Switzerland has an international and multicultural society. In order for companies to do business effectively with Swiss companies, it is helpful for them to be aware of the cross-cultural styles used by their potential partners so that they can communicate effectively and build effective relationships with them.
Clarity, directness, and conciseness are highly valued in Switzerland. Any attempts at flamboyance or overstatement are considered rude. When communicating with Swiss people, one should avoid making vague statements and negotiate with concrete and realistic proposals rather than general statements.
Switzerland is a country in Europe that has a population of about 8 million. It is located between Germany and France which are its two neighbors and also borders Italy as well. Its capital is Bern. Switzerland is renowned for its mountains and lakes, which are popular destinations for skiing, hiking, and cycling.
The official languages of Switzerland are German (spoken by 62.6%), French (22.9%), Italian (8.2%), and Rumantsch (0.5%). Although German is the official language, most standard spoken German is used in the Swiss media, school system, and in day-to-day communication within the country.
Switzerland's culture-based communication style
- Swiss culture is highly formal, with a high value placed on politeness and formality.
- In Switzerland, it is considered rude to address people by their first name unless you have known them for a long time or they have invited you to do so. You should always use their full name and title when addressing them in business situations.
- In Switzerland, there is a very rigid hierarchical structure in place when it comes to business or society as a whole. It's important for people to know their place in this hierarchy and not step outside of it because it can cause tension or conflict within an organization or family unit.
- Swiss people are very direct communicators when it comes to business interactions and they tend to be very blunt when giving feedback.
- The culture of Switzerland is characterized by a strong emphasis on cleanliness and order. The Swiss are known for having a very organized and tidy social structure, which is reflected in the way they communicate.
- In Switzerland, people use low-context communication styles. This means that people do not rely on verbal cues and body language to communicate; rather, they use direct and explicit language.
- When it comes to small talk, the Swiss low-context culture doesn't encourage lengthy discussions about personal details or feelings. Small talk should be kept brief and focused on topical matters such as current events or weather conditions.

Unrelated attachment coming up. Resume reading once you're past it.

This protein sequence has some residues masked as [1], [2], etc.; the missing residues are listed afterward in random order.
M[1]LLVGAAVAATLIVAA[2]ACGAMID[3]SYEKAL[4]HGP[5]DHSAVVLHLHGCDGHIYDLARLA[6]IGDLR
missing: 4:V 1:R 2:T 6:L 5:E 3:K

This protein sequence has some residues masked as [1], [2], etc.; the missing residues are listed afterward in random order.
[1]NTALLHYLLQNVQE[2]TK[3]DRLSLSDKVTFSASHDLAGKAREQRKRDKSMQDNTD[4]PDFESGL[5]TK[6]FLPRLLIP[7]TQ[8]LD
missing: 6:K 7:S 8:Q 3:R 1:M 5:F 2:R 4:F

- The Swiss also value privacy highly—so much so that it's even enshrined in their constitution! This means that many people will be hesitant about sharing information about themselves or their personal lives with others unless they've known each other well for some time first.
- The Swiss are known for being very punctual when it comes to meeting times, so if you're working with someone from Switzerland make sure that you're on time! It's also important to note that being late may be seen as disrespectful in Switzerland so make sure that you plan ahead for this if possible!
Non-verbal communication in Switzerland
- Greeting: In Switzerland, it is common for people to shake hands when they meet for the first time.
- Eye contact: In Switzerland, eye contact is seen as a sign of honesty and respect. This means that if you're meeting with someone from Switzerland and they make eye contact with you, it's a good sign! They are not only being honest with you, but they are also showing respect for you by looking straight at you.
- Personal space: People from the Italian-speaking region of Switzerland tend to prefer a closer physical distance than those in the German-speaking region. People from the French-speaking part of Switzerland have a more formal style of non-verbal communication and like to keep some distance between themselves and others.
- Body language: Swiss people use body language cues much less frequently than Americans do. It means that if you want to get a point across in Switzerland, you'll need to use your words instead of relying on non-verbal cues!
- The dress code in Switzerland is typically formal, with men wearing suits and women wearing business attire. Greetings are generally formal, with handshakes for men and women.